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Clipless Pedals in Winter

TarqyTarqy Posts: 14
edited October 2014 in MTB general
Hi All,

I've just ordered a new bike and I need to purchase a set of pedals as it doesn't come with any. I'm considering switching to clipless but being a clipless virgin I'm a bit hesitant about starting out with this during the winter months.

I live up in the North East so we tend to get pretty bad weather and I'm just not sure I like the idea of being clipped in on an icy morning!

What are other peoples experience of this? I've been saved a few times by managing to get a foot down and I'm not sure on how easy this would be if I'm clipped in.

Cheers
2015 Cube Reaction GTC SL 27.5
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Posts

  • Don't wind the mechanism up too tight (SPD) and you'll release so easily when you need to that you'll wonder why you ever thought there might be a problem (get the multi-directional release cleats as well.

    Or alternatively just get the best clipless system out there from Crank Brothers. Easy engage (four sided so always ready to go), easy release, good float - can be varied with cleat mounting, a variety of pedal options depending on whether you want no/small/medium/large platform around the clip.
    Trail fun - Transition Bandit
    Road - Wilier Izoard Centaur/Cube Agree C62 Disc
    Allround - Cotic Solaris
  • In the winter is probably better than trying them in the summer as in the winter there is more mud about and this can give you a softer landing.

    Put the tension on low and sit on your bike between a doorway hold your self up and practice unclipping, most of us have fallen over when clipped in, after a while it becomes natural and do not be indecisive if you decide to unclip then unclip as the occasions I have fallen over is when I changed my mind about unclipping, deciding to stay clipped in then changed my mind again and fell over.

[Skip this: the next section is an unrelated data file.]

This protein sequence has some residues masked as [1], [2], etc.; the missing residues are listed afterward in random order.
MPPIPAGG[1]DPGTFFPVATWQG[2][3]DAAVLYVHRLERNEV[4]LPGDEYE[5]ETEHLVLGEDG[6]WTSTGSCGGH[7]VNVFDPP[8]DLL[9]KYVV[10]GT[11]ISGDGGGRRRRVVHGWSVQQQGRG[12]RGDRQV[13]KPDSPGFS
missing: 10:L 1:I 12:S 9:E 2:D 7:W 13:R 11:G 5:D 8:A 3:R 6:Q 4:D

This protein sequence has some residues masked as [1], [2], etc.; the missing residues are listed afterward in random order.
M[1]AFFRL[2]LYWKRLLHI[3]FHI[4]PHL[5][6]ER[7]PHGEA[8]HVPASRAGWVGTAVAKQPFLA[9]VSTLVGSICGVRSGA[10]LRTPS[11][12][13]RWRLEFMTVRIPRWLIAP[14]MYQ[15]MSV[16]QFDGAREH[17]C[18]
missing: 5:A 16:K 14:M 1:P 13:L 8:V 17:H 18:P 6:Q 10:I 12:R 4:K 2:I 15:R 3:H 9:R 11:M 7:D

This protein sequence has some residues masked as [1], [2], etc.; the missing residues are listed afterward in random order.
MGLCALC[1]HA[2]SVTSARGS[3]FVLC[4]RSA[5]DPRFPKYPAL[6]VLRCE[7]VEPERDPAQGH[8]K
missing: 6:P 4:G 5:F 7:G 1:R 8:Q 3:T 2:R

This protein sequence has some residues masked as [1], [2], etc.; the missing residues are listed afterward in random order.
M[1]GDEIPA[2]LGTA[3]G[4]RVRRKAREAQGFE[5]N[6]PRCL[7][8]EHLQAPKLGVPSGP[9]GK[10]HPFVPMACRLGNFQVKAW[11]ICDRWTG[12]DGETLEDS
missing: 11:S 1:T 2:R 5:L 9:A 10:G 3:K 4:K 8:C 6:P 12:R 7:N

A mouthfull of mud, i guess ive crashed

    Giant xtc se
    Trek 1.2compact
  • Or alternatively just get the best clipless system out there from Crank Brothers. Easy engage (four sided so always ready to go), easy release, good float - can be varied with cleat mounting, a variety of pedal options depending on whether you want no/small/medium/large platform around the clip.

    Couldn't agree with this more!! When I switched to clipless I tried my bosses SPDs before buying any pedals, tension fully undone and didn't like them at all, couldn't unclip and I was all ready for just sticking with flat pedals. I was advised by someone on here to try Eggbeaters instead, which I did and they were so much better for me. The unclipping 'motion' feels different...easier and I've never looked back since. I've done my best to fail to unclip and fall off, especially in the first few weeks but with the eggbeaters I've found I'm not able to do it - even in moments of sheer panic as I realise I'm still clipped in and I've started to fall over, the panic just ends up with me unclipping. I've come very close twice, but always managed to unclip just in time!! If you have any concerns about clipless I would fully recommend trying the Crank Brothers pedals. Be prepared for a bit of maintenance though - had no problems myself (2,500 ish miles on mine so far, 1,000 on my other bike) but I have read of some problems if you don't strip them down and re-grease them from time to time - it isn't hard to do though...

    If you go clipless now, you should be used to unclipping before the bad weather arrives.
    "I look pretty young, but I'm just back-dated"